- Sparrowhawks hunt by surprise-attack - deftly gliding over hedgerows and between trees to almost appear out of nowhere, snatch their prey, and often leave again in a hurry. They were traditionally a woodland bird, so they're well adapt to very accurate flight between trees in heavily wooded areas.
- Female sparrowhawks are around a third bigger than the males. As a result, the females hunt larger prey like Starlings, Thrushes, Blackbirds and Pigeons, whereas the males will go for smaller birds such as Tits, Finches and Sparrows.
- Despite their hunting expertise, Sparrowhawks are only successful in around 10% of hunting attempts!
- Cuckoos have evolved to look like Sparrowhawks from a distance - with similar colours, similar barring on the chest, and an in-flight appearance that can appear like a Sparrowhawk at a glance. This helps the Cuckoo to scare away the nesting songbirds so they can lay their eggs in their nest. In different parts of the world, the local cuckoo species usually bears a resemblance to the local small hawk species.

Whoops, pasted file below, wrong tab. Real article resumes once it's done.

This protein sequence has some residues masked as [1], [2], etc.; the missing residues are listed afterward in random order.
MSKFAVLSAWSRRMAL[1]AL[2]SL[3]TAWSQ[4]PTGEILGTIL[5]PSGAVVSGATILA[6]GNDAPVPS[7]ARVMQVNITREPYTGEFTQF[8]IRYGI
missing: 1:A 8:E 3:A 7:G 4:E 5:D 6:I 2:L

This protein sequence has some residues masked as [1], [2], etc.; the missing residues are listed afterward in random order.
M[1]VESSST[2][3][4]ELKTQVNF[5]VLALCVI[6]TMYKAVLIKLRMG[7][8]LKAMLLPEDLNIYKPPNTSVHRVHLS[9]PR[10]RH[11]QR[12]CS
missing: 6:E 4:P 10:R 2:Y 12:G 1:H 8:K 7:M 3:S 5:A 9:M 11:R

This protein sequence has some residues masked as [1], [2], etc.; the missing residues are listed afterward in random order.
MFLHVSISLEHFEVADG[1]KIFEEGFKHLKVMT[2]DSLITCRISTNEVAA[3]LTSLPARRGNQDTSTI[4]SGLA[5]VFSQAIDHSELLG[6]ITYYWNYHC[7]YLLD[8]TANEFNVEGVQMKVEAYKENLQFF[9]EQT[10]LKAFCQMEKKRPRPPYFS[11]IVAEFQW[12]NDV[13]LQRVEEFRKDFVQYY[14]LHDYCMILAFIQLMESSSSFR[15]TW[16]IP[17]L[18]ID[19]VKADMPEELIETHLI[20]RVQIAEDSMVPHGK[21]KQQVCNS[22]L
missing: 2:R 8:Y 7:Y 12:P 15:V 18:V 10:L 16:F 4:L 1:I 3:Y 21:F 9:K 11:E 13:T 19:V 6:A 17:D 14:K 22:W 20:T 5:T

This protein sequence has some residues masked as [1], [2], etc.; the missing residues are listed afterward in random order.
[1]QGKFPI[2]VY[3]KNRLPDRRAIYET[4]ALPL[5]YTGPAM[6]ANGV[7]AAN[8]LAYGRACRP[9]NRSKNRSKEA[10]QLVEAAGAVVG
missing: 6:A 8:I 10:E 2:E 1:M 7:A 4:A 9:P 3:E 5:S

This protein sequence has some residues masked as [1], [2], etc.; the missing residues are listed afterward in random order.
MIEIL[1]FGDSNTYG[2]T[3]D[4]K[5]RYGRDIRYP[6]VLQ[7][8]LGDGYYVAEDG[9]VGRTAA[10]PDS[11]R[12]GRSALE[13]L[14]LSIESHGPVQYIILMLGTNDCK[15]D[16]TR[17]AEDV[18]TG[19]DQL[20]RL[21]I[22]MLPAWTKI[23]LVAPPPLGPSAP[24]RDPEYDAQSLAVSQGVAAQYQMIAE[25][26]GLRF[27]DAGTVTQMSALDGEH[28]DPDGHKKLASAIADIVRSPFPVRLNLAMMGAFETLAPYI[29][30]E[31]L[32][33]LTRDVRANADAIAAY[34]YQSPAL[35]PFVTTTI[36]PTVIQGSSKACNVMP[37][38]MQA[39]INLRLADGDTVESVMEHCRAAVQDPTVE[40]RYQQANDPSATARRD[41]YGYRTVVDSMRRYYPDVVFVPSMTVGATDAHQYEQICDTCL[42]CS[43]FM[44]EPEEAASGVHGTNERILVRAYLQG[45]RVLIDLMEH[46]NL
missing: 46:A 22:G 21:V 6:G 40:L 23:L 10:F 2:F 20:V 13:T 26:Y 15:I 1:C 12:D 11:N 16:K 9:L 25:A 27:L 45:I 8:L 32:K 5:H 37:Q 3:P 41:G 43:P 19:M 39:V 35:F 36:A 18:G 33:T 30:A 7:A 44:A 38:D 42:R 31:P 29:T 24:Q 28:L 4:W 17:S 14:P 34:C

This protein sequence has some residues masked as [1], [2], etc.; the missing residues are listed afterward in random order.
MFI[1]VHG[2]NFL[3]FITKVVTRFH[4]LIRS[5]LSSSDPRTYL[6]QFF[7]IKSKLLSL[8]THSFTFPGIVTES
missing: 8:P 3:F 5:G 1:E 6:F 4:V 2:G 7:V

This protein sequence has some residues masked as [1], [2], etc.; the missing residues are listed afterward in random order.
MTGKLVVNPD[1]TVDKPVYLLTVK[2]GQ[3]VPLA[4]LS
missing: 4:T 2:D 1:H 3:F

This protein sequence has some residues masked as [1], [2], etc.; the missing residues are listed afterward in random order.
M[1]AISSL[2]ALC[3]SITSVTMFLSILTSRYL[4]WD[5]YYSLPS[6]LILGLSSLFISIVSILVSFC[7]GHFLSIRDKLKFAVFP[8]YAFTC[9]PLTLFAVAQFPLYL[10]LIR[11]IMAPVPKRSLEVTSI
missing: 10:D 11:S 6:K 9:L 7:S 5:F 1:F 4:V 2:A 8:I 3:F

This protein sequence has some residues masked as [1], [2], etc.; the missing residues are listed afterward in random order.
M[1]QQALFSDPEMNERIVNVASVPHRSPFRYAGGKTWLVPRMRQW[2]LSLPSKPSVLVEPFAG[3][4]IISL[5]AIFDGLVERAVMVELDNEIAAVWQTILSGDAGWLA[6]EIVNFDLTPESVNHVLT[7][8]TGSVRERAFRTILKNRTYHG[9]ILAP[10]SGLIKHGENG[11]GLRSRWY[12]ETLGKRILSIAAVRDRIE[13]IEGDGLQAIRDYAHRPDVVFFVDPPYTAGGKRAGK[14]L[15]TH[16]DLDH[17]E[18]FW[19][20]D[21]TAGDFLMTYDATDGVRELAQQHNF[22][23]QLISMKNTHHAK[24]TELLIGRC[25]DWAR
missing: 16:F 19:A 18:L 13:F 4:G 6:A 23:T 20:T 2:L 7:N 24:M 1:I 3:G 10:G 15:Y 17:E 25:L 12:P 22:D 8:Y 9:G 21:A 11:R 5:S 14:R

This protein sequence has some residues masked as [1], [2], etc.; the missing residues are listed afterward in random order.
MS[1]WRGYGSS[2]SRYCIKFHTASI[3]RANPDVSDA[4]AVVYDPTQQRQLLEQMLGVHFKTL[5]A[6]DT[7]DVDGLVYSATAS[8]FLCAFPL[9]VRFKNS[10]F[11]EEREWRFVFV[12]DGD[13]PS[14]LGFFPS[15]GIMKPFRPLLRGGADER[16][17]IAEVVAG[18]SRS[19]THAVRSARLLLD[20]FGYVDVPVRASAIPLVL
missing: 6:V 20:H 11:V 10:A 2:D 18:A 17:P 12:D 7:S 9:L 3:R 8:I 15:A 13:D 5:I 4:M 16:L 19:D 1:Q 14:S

- In medieval falconry, the sparrowhawk was deemed to be a bird for a priest.. In falconry the male spar has long been known as the musket. The name was later used for the small handgun used by soldiers (hence musketeers).
|Male Sparrowhawk with Blackbird prey. Photo by Kurt Kullmann|
|Female Sparrowhawk with Pigeon Prey. Photo by Sean O'Rourke|
|Sparrowhawk. Photo by John Fox|
|Sparrowhawks from Britain and Ireland caught elsewhere in Europe. See https://blx1.bto.org/ring/countyrec/resultsall/rec2690all.htm for more details|
I hope you've learned something new about Sparrowhawks through this species profile - if there's a species you'd like us to cover later in the winter please let us know on facebook or twitter, and let us know if you've been lucky enough to spot this fantastic predator in your survey yet this winter!